Based on the patient’s history and mechanism of injury, several foot structures are likely involved in the ankle pain. These structures include ligaments, tendons, muscles, bones, and joints. The “pop” sound the patient heard suggests a possible ligament tear.
In addition to pain, other symptoms that need to be explored include swelling, bruising, stiffness, and difficulty moving the ankle joint. Differential diagnoses for ankle pain may include ligament sprains, fractures, tendonitis, arthritis, and nerve impingement.
During the physical examination, the healthcare provider should inspect the ankle for swelling, bruising, and any deformity. The provider should also perform range of motion testing to assess the patient’s ability to move the ankle joint. Special maneuvers such as the anterior drawer test can be performed to assess the stability of the ankle joint.
The Ottawa ankle rules can be applied to determine if additional testing is required. These rules state that an X-ray is necessary if there is pain in the malleolar zone (the medial or lateral malleolus), and any of the following:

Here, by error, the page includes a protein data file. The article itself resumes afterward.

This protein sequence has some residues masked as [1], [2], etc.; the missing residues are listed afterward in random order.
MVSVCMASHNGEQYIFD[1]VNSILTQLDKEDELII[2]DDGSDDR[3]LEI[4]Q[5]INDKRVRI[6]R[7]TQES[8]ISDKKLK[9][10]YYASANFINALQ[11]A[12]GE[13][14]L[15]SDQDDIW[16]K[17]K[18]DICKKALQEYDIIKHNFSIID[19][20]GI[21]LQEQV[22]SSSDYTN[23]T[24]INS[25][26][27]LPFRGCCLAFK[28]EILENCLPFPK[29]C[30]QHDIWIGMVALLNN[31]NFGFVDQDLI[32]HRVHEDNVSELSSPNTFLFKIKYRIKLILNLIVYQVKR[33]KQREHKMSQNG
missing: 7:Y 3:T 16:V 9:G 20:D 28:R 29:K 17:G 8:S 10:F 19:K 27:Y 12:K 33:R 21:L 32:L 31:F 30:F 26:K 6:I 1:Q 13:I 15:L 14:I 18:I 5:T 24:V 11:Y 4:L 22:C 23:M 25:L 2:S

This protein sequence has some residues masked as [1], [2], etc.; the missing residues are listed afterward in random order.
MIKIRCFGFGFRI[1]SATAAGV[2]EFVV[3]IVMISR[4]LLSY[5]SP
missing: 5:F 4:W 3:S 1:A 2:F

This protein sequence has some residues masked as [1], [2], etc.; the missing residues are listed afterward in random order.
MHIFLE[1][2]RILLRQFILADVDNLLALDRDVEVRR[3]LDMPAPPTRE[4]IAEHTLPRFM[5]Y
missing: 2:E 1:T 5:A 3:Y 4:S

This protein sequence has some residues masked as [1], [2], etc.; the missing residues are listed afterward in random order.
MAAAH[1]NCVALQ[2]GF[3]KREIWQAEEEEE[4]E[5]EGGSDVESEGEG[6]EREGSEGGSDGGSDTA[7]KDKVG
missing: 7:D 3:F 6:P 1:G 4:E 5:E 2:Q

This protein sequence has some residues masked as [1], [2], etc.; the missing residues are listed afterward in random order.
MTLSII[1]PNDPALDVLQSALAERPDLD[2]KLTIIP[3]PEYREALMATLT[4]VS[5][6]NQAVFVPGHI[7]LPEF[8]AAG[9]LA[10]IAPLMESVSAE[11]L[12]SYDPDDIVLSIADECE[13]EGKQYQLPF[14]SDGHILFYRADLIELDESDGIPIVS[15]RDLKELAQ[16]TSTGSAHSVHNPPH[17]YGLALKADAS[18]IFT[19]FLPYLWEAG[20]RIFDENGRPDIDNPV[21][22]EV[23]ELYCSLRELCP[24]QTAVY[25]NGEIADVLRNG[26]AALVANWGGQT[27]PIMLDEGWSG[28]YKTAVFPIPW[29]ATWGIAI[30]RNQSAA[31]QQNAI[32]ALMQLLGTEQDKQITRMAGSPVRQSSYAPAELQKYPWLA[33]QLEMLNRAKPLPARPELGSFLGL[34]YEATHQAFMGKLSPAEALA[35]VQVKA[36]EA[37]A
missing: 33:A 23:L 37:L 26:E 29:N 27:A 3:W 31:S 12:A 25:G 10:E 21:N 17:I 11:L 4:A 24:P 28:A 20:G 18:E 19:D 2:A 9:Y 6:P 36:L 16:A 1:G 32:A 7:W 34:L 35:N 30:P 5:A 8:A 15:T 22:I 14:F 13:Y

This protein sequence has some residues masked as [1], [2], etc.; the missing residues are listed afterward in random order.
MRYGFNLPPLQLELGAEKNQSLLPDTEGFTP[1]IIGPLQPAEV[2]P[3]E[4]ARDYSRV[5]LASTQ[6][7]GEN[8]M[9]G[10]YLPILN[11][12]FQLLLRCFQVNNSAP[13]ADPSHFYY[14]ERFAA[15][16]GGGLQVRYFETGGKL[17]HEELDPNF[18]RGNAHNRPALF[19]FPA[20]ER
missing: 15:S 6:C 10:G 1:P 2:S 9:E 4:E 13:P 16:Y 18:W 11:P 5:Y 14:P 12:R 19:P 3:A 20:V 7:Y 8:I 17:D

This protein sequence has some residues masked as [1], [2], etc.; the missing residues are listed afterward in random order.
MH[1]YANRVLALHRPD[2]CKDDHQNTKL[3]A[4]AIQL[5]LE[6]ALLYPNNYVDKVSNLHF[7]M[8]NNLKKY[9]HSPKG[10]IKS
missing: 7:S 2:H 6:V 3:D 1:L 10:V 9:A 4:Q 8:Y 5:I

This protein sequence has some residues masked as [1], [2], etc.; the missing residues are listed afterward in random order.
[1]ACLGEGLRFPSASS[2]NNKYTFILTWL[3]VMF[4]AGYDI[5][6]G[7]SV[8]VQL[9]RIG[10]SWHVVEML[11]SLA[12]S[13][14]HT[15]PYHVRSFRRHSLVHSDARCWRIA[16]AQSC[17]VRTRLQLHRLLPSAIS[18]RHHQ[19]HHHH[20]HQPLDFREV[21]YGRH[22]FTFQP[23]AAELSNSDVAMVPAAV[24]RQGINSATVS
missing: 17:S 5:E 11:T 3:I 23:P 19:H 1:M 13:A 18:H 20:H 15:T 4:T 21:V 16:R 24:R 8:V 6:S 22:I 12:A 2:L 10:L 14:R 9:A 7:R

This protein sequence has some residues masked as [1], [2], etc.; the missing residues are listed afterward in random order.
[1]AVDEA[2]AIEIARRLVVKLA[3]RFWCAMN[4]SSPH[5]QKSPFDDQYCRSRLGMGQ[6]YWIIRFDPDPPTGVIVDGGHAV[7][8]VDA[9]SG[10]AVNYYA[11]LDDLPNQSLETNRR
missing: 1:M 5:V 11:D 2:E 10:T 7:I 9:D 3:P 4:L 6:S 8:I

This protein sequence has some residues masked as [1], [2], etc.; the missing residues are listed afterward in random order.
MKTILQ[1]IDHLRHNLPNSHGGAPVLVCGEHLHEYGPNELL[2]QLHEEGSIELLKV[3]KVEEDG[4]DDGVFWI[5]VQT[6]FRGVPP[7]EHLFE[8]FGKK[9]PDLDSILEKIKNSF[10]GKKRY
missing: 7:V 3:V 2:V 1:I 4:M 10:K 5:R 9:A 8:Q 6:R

- Inability to bear weight for four steps both immediately and in the emergency department
- Tenderness at the posterior edge or tip of the lateral malleolus
- Tenderness at the posterior edge or tip of the medial malleolus
- Tenderness over the navicular bone
- Tenderness over the base of the fifth metatarsal
If the patient does not meet any of the above criteria, X-ray imaging may not be necessary. However, additional testing such as MRI or ultrasound may be indicated based on the results of the physical examination and the suspected diagnosis.